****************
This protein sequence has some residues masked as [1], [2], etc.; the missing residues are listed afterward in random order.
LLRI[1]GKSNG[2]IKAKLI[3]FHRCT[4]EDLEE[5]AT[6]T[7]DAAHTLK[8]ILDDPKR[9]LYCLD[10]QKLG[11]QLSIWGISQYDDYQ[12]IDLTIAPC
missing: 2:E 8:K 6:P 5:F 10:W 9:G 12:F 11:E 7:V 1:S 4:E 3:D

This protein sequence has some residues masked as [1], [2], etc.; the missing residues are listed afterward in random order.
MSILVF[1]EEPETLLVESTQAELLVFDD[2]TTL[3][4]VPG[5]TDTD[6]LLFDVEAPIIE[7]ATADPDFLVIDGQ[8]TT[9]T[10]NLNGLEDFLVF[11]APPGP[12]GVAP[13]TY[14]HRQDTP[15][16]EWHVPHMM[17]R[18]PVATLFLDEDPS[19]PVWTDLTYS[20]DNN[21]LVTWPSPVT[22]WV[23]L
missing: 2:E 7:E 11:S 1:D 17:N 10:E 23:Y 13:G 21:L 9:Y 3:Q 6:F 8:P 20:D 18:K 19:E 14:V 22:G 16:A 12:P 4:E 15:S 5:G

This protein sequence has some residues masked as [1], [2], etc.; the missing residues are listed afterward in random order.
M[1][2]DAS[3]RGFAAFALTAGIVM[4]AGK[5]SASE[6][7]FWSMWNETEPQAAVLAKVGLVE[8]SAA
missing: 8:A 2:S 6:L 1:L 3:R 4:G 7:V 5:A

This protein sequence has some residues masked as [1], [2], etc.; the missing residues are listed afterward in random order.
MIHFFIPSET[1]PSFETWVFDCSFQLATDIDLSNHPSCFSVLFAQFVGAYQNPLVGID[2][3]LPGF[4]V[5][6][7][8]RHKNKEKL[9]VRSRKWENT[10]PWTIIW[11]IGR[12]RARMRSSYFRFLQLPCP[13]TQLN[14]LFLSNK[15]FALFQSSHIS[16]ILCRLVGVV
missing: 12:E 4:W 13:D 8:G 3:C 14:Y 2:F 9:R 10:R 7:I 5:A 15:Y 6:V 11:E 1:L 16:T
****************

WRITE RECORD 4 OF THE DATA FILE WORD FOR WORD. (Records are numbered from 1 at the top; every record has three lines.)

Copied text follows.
This protein sequence has some residues masked as [1], [2], etc.; the missing residues are listed afterward in random order.
MIHFFIPSET[1]PSFETWVFDCSFQLATDIDLSNHPSCFSVLFAQFVGAYQNPLVGID[2][3]LPGF[4]V[5][6][7][8]RHKNKEKL[9]VRSRKWENT[10]PWTIIW[11]IGR[12]RARMRSSYFRFLQLPCP[13]TQLN[14]LFLSNK[15]FALFQSSHIS[16]ILCRLVGVV
missing: 12:E 4:W 13:D 8:G 3:C 14:Y 2:F 9:R 10:R 7:I 5:A 15:Y 6:V 11:E 1:L 16:T